In the last quarter century, BC's population has grown by more
than 60 per cent. At the same time, agriculture has also
grown. In contrast to national trends that saw the number of farms and the
amount of land being farmed decline nationally between 1976 and
2001, BC saw increases in farms (4.4%) and land in farm use (5.6%).
The result is more people and more farming, most often
having to be accommodated in the same valley bottoms. As the
population grows, many citizens are moving into neighbourhoods
adjacent to traditional farm areas and others have moved into rural
areas. Some non-farm residents may have concerns about farm
practices which create dust, odour, noise or other disturbances.
Farmers also have concerns with trespass, theft of crops, increased
traffic on rural roads, water run-off from urban areas and litter.
One of the foundations of Strengthening Farming is that farmers
have the right to farm in BC's important farming areas, particularly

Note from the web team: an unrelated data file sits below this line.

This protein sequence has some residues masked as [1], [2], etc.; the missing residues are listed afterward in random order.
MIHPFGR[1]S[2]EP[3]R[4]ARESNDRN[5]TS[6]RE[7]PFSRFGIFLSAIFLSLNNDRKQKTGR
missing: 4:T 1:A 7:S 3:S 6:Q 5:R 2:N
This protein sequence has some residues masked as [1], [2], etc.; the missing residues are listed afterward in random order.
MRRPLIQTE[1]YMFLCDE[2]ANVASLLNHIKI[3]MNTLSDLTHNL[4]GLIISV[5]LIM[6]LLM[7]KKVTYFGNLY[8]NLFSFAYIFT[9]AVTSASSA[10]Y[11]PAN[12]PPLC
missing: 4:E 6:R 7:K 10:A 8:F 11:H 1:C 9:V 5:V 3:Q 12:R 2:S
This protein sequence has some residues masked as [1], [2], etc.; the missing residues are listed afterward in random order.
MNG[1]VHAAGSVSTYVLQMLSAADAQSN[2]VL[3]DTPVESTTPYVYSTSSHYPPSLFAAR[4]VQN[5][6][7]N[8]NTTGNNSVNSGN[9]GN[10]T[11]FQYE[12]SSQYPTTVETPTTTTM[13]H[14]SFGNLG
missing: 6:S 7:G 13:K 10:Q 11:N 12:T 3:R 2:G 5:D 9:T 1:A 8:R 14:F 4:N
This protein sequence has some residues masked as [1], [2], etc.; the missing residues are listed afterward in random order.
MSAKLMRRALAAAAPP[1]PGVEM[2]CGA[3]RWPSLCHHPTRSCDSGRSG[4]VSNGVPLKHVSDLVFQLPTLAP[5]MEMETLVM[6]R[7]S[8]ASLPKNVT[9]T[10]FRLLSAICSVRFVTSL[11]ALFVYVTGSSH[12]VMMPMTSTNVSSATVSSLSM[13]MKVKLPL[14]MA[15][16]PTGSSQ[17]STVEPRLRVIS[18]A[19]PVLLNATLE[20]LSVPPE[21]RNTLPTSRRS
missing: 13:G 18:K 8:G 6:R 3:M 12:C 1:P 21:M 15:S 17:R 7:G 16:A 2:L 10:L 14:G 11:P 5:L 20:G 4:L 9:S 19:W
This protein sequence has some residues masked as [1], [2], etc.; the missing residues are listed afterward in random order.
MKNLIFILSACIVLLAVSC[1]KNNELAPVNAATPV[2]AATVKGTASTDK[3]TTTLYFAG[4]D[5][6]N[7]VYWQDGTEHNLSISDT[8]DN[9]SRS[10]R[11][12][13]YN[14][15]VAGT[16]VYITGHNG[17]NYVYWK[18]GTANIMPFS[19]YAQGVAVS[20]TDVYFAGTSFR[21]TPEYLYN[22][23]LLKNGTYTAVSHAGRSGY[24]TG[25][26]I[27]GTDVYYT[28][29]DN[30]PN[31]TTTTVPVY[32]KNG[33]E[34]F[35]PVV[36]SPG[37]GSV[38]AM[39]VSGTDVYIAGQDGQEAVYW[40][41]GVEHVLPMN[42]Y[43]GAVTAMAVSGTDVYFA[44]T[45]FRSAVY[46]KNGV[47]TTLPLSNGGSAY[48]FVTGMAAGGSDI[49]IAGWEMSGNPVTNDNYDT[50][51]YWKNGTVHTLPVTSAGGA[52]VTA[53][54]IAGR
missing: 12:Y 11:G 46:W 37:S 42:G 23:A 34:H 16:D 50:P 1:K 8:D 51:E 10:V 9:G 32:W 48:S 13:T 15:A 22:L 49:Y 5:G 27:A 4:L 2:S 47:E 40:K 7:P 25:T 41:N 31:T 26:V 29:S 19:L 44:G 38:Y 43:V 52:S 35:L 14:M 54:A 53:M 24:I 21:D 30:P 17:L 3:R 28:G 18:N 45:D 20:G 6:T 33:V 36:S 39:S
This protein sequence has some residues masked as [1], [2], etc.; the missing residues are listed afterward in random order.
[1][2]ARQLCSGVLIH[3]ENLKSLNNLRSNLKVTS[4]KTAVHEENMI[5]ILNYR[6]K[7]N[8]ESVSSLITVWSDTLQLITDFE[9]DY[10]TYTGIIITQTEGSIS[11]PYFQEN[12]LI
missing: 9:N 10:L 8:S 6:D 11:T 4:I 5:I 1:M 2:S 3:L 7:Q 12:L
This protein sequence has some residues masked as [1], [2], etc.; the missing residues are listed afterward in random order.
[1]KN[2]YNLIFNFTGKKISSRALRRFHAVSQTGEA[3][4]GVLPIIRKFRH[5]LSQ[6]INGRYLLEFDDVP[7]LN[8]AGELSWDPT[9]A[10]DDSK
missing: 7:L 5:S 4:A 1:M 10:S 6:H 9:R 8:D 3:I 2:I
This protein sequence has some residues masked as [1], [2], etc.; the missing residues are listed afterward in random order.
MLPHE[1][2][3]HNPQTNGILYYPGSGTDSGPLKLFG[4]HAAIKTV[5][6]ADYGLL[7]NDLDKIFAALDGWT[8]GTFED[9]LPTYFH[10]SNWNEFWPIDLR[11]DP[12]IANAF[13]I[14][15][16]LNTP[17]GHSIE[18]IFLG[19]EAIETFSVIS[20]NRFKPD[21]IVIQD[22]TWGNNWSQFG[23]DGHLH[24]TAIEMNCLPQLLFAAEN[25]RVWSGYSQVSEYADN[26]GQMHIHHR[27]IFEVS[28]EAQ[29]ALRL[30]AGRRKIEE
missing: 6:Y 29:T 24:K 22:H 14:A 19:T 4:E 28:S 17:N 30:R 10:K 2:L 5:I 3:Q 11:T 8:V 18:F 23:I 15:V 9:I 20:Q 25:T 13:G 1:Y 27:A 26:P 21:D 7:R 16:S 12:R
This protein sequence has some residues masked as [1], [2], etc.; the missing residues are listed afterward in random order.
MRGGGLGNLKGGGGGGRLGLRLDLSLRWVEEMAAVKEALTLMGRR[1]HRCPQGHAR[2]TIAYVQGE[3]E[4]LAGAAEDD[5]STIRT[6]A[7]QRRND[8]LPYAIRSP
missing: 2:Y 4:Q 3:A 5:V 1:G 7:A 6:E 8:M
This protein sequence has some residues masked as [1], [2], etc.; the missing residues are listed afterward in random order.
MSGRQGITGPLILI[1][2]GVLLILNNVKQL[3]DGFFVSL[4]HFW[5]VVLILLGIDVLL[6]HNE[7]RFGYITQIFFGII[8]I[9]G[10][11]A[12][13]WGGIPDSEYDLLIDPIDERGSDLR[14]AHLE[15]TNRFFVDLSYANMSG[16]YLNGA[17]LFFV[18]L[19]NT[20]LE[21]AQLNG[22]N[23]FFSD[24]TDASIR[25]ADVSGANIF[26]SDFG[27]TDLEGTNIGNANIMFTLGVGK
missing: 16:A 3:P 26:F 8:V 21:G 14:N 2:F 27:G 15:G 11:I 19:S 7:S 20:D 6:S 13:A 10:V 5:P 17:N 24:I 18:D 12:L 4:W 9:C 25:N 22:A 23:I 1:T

within the Agricultural Land Reserve, provided they use normal farm
Several positive steps have been taken to deal with current and
emerging issues as the province's urban and farm constituents "grow
together". Focused on the work of the Farm Industry Review
Board, a process is in place to resolve complaints about farm
While the Strengthening Farming program is also focused on
encouraging local planning processes and other initiatives
directed at preventing conflicts, it can be anticipated that
issues will continue to arise.
Audible Bird Scare Devices
One recent issue that has been the focus of Ministry attention is
trying to find a balance between the concern of farmers for crop
damage of certain fruit crops due to birds, and the concerns of
non-farmers with the use of audible bird scare devices to
To learn more about this issue, a variety of reports and
background information is available.
1Source: Statistics Canada,
2001Census of Agriculture